Top Stories 2016: U.S. Marine Corps Acquisition

Top Stories 2016: U.S. Marine Corps Acquisition

U.S. Marine Lance Cpl. Benjamin Cartwright, an infantry Marine with Kilo Company, 3rd Battalion 5th Marine Regiment, launches the Instant Eye MK-2 Gen 3 unmanned aerial system during an exercise for Marine Corps Warfighting Laboratory's Marine Air-Ground Task Force Integrated Experiment on Camp Pendleton, Calif., July 9, 2016. US Marine Corps photo.

U.S. Marine Lance Cpl. Benjamin Cartwright, an infantry Marine with Kilo Company, 3rd Battalion 5th Marine Regiment, launches the Instant Eye MK-2 Gen 3 unmanned aerial system during an exercise for Marine Corps Warfighting Laboratory’s Marine Air-Ground Task Force Integrated Experiment on Camp Pendleton, Calif., July 9, 2016. US Marine Corps photo.

USNI News polled its writers, naval analysts and service members on what they consider the most important military and maritime stories in 2016.

With the Navy releasing a “Design for Maintaining Maritime Superiority” and the Marines releasing a Marine Corps Operational Concept in 2016 that both call for high-end technologies to succeed in a contested maritime environment, Marine Corps acquisition this year was focused on increasing lethality, situational awareness and maneuverability for the force. Read More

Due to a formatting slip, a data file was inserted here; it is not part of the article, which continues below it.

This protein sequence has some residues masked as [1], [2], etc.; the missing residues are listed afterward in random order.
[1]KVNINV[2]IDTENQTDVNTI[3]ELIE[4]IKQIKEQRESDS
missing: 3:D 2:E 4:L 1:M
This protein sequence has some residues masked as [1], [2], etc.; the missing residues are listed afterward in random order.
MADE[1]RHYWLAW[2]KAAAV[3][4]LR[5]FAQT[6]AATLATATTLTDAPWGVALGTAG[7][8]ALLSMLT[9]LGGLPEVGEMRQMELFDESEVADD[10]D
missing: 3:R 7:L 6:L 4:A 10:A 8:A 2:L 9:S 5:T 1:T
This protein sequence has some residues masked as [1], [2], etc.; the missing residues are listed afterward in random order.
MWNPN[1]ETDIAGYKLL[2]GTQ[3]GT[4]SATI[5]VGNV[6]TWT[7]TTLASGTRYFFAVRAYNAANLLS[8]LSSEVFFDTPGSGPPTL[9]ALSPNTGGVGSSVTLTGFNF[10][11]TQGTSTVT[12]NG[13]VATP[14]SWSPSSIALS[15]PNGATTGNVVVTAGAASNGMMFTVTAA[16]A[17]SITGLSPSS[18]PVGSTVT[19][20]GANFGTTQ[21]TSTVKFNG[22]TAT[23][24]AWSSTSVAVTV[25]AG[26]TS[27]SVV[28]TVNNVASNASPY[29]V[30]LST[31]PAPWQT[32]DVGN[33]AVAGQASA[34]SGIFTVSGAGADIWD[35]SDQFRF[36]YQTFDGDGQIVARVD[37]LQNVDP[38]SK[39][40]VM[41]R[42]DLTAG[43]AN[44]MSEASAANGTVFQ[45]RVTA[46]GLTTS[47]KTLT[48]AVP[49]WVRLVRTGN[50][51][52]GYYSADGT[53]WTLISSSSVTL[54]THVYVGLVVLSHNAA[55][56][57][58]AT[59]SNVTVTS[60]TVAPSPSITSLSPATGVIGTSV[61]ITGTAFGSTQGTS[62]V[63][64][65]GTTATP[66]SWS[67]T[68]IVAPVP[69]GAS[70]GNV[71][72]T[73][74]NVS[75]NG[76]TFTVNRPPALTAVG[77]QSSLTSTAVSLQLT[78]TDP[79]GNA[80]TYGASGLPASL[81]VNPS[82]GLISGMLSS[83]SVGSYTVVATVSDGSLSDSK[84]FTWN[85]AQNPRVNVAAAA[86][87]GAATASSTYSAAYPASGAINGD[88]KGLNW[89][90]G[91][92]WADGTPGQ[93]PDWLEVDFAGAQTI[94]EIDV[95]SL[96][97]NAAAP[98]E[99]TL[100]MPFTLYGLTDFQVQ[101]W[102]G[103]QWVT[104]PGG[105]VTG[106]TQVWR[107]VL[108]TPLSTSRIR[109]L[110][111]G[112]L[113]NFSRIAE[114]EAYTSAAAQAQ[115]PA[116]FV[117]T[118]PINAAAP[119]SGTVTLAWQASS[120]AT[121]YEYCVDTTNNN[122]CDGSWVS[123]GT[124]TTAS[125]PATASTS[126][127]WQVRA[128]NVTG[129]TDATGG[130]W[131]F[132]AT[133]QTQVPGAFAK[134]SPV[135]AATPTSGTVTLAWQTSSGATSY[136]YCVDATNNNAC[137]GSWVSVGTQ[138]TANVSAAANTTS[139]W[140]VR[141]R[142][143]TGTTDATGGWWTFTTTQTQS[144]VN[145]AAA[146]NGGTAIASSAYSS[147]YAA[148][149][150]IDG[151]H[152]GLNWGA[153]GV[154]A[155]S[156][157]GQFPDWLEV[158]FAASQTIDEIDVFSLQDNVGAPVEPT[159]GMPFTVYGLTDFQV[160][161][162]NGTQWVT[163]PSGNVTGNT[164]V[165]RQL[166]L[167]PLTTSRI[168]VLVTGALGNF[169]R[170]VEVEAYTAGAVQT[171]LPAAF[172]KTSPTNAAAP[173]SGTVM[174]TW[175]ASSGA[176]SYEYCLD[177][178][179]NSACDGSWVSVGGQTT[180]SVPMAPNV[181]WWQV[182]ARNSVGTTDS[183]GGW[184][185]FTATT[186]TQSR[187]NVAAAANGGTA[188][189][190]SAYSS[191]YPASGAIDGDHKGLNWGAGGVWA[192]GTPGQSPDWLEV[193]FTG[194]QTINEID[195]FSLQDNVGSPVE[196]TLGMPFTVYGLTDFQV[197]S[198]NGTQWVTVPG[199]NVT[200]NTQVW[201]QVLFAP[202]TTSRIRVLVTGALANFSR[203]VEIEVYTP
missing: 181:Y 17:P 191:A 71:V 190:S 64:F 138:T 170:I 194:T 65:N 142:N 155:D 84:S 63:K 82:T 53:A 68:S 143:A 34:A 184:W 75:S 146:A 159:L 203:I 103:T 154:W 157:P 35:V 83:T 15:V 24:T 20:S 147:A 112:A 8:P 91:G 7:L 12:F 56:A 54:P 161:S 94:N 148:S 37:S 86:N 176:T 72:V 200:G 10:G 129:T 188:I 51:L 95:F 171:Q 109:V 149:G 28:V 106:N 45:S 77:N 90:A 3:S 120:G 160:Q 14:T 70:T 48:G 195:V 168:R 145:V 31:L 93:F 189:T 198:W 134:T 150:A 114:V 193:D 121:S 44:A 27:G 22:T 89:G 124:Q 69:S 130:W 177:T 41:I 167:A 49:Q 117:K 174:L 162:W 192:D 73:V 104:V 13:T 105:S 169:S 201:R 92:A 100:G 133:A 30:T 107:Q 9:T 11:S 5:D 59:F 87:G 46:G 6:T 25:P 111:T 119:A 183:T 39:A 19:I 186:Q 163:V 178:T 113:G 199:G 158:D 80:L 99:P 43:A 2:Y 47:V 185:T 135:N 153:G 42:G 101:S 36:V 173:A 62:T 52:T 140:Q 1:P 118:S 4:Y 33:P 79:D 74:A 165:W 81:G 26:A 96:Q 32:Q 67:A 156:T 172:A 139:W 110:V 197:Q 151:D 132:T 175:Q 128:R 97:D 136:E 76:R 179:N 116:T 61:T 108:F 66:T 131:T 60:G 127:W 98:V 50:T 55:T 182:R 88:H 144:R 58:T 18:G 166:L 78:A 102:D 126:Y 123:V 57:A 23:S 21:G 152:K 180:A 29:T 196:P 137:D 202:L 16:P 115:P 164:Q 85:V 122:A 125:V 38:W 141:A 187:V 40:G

Top Stories 2016: U.S. Marine Corps Operations

Top Stories 2016: U.S. Marine Corps Operations

USNI News polled its writers, naval analysts and service members on what they consider the most important military and maritime stories in 2016.

2016 was a year of transition for the Marine Corps, with a new operational concept and several follow-up warfighting concepts released and with the operational F-35B Joint Strike Fighter fleet preparing for its first overseas operations in 2017. Overseas operations in the Middle East, Pacific and even in the Caribbean kept the force busy, while leaders at home continued to work their way out of an ongoing aviation readiness crisis. Read More

F-35B In Training Squadron Experienced Fire In Weapons Bay; Investigation Ongoing

F-35B In Training Squadron Experienced Fire In Weapons Bay; Investigation Ongoing

Peter "Wizzer" Wilson and Maj. John Dirk arrive aboard USS America for STOVL DT-III, 28 October 2018. US Navy photo.

Two F-35B Joint Strike Fighters arrive aboard USS America for STOVL Developmental Test-III, 28 October 2016. US Navy photo.

An F-35B Joint Strike Fighter with the Marine Corps’ training squadron experienced a fire in its weapons bay during a training mission on Oct. 27, and the service is still investigating, according to a statement provided to USNI News. Read More